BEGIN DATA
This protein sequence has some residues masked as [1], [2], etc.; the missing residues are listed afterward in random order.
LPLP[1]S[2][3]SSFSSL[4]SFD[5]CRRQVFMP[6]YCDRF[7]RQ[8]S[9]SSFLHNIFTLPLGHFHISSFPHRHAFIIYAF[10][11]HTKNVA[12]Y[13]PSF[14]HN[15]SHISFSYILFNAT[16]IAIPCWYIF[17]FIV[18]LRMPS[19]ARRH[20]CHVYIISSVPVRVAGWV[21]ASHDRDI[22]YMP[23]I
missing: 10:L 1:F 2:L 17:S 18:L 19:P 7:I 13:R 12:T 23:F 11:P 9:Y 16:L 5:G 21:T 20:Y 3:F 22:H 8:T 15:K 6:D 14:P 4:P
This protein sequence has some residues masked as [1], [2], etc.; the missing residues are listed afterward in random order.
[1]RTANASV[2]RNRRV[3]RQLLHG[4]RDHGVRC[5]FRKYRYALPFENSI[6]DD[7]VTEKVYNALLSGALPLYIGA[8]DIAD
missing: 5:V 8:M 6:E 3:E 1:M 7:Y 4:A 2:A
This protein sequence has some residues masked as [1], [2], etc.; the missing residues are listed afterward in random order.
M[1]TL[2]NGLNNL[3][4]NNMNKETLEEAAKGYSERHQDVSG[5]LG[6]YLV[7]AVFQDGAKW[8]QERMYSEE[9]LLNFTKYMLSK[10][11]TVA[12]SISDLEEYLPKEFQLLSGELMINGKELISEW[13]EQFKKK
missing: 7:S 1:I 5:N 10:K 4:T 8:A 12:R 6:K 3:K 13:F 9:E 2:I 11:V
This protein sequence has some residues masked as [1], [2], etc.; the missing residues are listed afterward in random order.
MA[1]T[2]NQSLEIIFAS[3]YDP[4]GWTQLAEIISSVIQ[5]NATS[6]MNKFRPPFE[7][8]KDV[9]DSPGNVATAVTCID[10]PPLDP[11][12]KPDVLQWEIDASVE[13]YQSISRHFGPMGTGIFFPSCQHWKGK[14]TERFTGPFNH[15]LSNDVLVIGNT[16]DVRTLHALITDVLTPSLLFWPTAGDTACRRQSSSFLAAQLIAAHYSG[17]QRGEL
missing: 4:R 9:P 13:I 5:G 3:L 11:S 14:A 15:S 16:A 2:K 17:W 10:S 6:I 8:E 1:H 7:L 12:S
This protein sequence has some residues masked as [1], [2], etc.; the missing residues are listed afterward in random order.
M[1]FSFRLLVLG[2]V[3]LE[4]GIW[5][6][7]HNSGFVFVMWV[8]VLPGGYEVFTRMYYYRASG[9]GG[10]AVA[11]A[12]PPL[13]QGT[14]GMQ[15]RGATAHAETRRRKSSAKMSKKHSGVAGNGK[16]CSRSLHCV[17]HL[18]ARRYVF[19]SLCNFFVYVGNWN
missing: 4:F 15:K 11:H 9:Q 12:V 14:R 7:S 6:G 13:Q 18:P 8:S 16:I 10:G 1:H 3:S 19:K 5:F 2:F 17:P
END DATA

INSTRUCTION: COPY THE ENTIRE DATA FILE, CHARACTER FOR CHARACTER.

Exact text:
This protein sequence has some residues masked as [1], [2], etc.; the missing residues are listed afterward in random order.
LPLP[1]S[2][3]SSFSSL[4]SFD[5]CRRQVFMP[6]YCDRF[7]RQ[8]S[9]SSFLHNIFTLPLGHFHISSFPHRHAFIIYAF[10][11]HTKNVA[12]Y[13]PSF[14]HN[15]SHISFSYILFNAT[16]IAIPCWYIF[17]FIV[18]LRMPS[19]ARRH[20]CHVYIISSVPVRVAGWV[21]ASHDRDI[22]YMP[23]I
missing: 10:L 1:F 2:L 17:S 18:L 19:P 7:I 13:R 12:T 23:F 11:P 9:Y 16:L 5:G 21:T 20:Y 3:F 22:H 8:T 15:K 6:D 14:P 4:P
This protein sequence has some residues masked as [1], [2], etc.; the missing residues are listed afterward in random order.
[1]RTANASV[2]RNRRV[3]RQLLHG[4]RDHGVRC[5]FRKYRYALPFENSI[6]DD[7]VTEKVYNALLSGALPLYIGA[8]DIAD
missing: 5:V 8:M 6:E 3:E 1:M 7:Y 4:A 2:A
This protein sequence has some residues masked as [1], [2], etc.; the missing residues are listed afterward in random order.
M[1]TL[2]NGLNNL[3][4]NNMNKETLEEAAKGYSERHQDVSG[5]LG[6]YLV[7]AVFQDGAKW[8]QERMYSEE[9]LLNFTKYMLSK[10][11]TVA[12]SISDLEEYLPKEFQLLSGELMINGKELISEW[13]EQFKKK
missing: 7:S 1:I 5:N 10:K 4:T 8:A 12:R 6:K 3:K 13:F 9:E 2:I 11:V
This protein sequence has some residues masked as [1], [2], etc.; the missing residues are listed afterward in random order.
MA[1]T[2]NQSLEIIFAS[3]YDP[4]GWTQLAEIISSVIQ[5]NATS[6]MNKFRPPFE[7][8]KDV[9]DSPGNVATAVTCID[10]PPLDP[11][12]KPDVLQWEIDASVE[13]YQSISRHFGPMGTGIFFPSCQHWKGK[14]TERFTGPFNH[15]LSNDVLVIGNT[16]DVRTLHALITDVLTPSLLFWPTAGDTACRRQSSSFLAAQLIAAHYSG[17]QRGEL
missing: 4:R 9:P 13:I 5:G 3:L 11:S 14:A 15:S 16:A 2:K 17:W 10:S 6:I 8:E 1:H 7:L 12:S
This protein sequence has some residues masked as [1], [2], etc.; the missing residues are listed afterward in random order.
M[1]FSFRLLVLG[2]V[3]LE[4]GIW[5][6][7]HNSGFVFVMWV[8]VLPGGYEVFTRMYYYRASG[9]GG[10]AVA[11]A[12]PPL[13]QGT[14]GMQ[15]RGATAHAETRRRKSSAKMSKKHSGVAGNGK[16]CSRSLHCV[17]HL[18]ARRYVF[19]SLCNFFVYVGNWN
missing: 4:F 15:K 11:H 9:Q 12:V 14:R 7:S 6:G 13:Q 18:P 8:S 16:I 10:G 1:H 3:S 19:K 5:F 2:F 17:P